For companies participating in the Scientific Research and Experimental Development (SR&ED) tax incentive program, it’s important to understand which expenditures can be claimed. By knowing this information, companies can jumpstart their SR&ED documentation process and avoid delays.
SR&ED Program Eligibility
To claim SR&ED expenditures, businesses must meet the following program requirements:
- The work performed must address uncertainty and be approached with a systematic investigation involving the formulation and testing of hypotheses.
- The research has to be focused on science and technology. No other fields of interest apply.
Additionally, the SR&ED work must fall into one of three categories:
- Basic research – The process of advancing scientific knowledge for no other purpose than broadening our understanding.
- Applied research – The process of acquiring knowledge to answer specific questions and meet commercial objectives.
- Experimental development – The process of putting knowledge, experience, and insight toward achieving technological advancement for the purpose of creating or improving materials, devices, products, or processes.
If all program requirements are met, businesses can proceed with claiming SR&ED expenses. Listed below are several types of qualifying expenditures.
Salaries and Wages
The SR&ED tax credit applies to salary and wages for personnel directly involved with the SR&ED project. According to the Canada Revenue Agency, the types of activities that qualify for SR&ED expenditures, when directly supporting SR&ED projects, are the following:
- Data collection
- Mathematical analysis
- Computer programming
- Operations research
- Psychological research
The following are examples of tasks that are eligible for the SR&ED program:
- Experimentation or analysis
- Human resources
- Clerical, office, and administrative support
- User manual preparation
- Preparation of SR&ED tax incentive claim
- Technological planning and documentation
- Long term planning
- Non-specialized tasks, such as operating a machine required for SR&ED activities
Businesses can claim expenditures for materials used during the commission of work. This can include the cost of supplier invoices, storage costs, and even necessary transportation costs.
Overhead refers to expenses that are not directly related to an SR&ED project but are necessary to support the business. One optimal example would be rent. Rent has no direct role in an SR&ED project, but the project would be unable to be completed without a facility. Other overhead costs can include:
- Cleaning supplies
- General office furniture and equipment
- Utilities of a SR&ED facility, including electricity, heat, and water
- Maintenance and upkeep of the location and equipment
- Property taxes
Overhead expenses can be calculated and entered on the SR&ED claim form through either the traditional or proxy methods.
In the traditional method of filing for SR&ED, the company must keep excellent records. The Canada Revenue Agency will ask claimants to identify and justify all SR&ED related expenses. It’s vital to add overhead costs to the T661 form when employing this method.
Prescribed Proxy Method
The proxy method is the simplest method of claiming SR&ED expenses. Instead of keeping meticulous records of every single overhead expenditure, the company must determine the amount of salary that qualifies for the SR&ED tax credit. Overhead expenses will be a percentage of that total.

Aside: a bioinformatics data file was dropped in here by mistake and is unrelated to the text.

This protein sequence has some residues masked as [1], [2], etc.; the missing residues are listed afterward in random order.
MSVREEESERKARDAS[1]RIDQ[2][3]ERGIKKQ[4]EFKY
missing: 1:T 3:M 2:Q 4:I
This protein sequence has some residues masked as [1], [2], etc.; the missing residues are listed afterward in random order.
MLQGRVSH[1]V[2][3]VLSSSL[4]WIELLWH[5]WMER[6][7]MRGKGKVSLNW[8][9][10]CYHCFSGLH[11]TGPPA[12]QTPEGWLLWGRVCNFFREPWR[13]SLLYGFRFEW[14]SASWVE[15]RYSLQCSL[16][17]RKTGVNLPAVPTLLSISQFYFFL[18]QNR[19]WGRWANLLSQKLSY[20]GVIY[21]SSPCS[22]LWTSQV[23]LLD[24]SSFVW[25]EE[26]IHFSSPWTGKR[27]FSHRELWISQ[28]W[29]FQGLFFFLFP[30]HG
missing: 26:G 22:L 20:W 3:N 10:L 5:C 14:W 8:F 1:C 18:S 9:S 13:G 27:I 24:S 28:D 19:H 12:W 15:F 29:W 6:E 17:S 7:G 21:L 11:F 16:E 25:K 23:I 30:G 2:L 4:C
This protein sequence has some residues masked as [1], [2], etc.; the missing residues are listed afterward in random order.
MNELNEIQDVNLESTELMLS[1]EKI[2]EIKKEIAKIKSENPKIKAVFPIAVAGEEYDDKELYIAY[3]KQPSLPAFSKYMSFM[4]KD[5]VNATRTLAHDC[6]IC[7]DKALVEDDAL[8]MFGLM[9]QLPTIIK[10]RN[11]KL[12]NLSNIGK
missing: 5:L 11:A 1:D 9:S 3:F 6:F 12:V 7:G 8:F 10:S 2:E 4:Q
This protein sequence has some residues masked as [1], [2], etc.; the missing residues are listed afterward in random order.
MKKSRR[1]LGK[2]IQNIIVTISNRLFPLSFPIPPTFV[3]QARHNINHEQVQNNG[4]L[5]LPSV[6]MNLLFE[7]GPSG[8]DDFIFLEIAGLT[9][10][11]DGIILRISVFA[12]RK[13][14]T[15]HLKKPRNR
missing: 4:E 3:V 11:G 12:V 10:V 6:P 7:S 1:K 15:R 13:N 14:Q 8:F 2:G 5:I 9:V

In addition to requiring less-detailed records, this method can also benefit most businesses as the estimated total is typically more than the actual sum. However, large companies or those making large claims may benefit more from the traditional method.
Try testing the proxy method using our SR&ED calculator.
SR&ED Contracts and Third-Party Payments
If a company has to pay a subcontractor to perform work related to SR&ED activities, the following expenses can be considered deductible:
Businesses can claim equipment expenses, whether it is new, used, owned, or leased. The percentage of the cost eligible for a claim depends on whether it qualifies as all or substantially all (ASA) or shared-use equipment (SUE) equipment.
ASA applies to equipment meant to be used at least 90 percent of the time for SR&ED work. The tax incentive is based on the intended use and applies to its full cost.
SUE is intended mostly for the SR&ED work but can be used for other purposes. However, it must always be available for the SR&ED project. The tax credit is based on the equipment’s actual use and only applies to one-half of the cost or less.
Any expense that is not in support of or related to the research and development project is not eligible for the SR&ED tax incentive. Ineligible costs can include those related to:
- Sales and marketing
- Commercial production of a new or improved product
- Routine testing and maintenance
- Routine data collection
- Updates to a product’s style
- Research in social sciences or the humanities
- Prospecting, exploring or drilling for minerals, petroleum or natural gas
When Do Companies Typically Receive Their SR&ED Refund?
Once companies complete their SR&ED claim with eligible expenditures recorded, the general holding period for processing claims is 60 days. After the claim is accepted and selected for review, the Canada Revenue Agency can process the paperwork within 180 calendar days. This assumes there are no errors within the claim itself, and no additional support is needed by the companies to justify their expenses.
Receive Access To Your Funds Sooner
At Easly, we can help you access your SR&ED refund much sooner, eliminating the headache that comes with waiting. Our goal is to support Canada’s innovative companies by providing non-dilutive capital that suits their needs.
Discover more about our SR&ED financing options and how we can create a personalized solution for you, contact us today.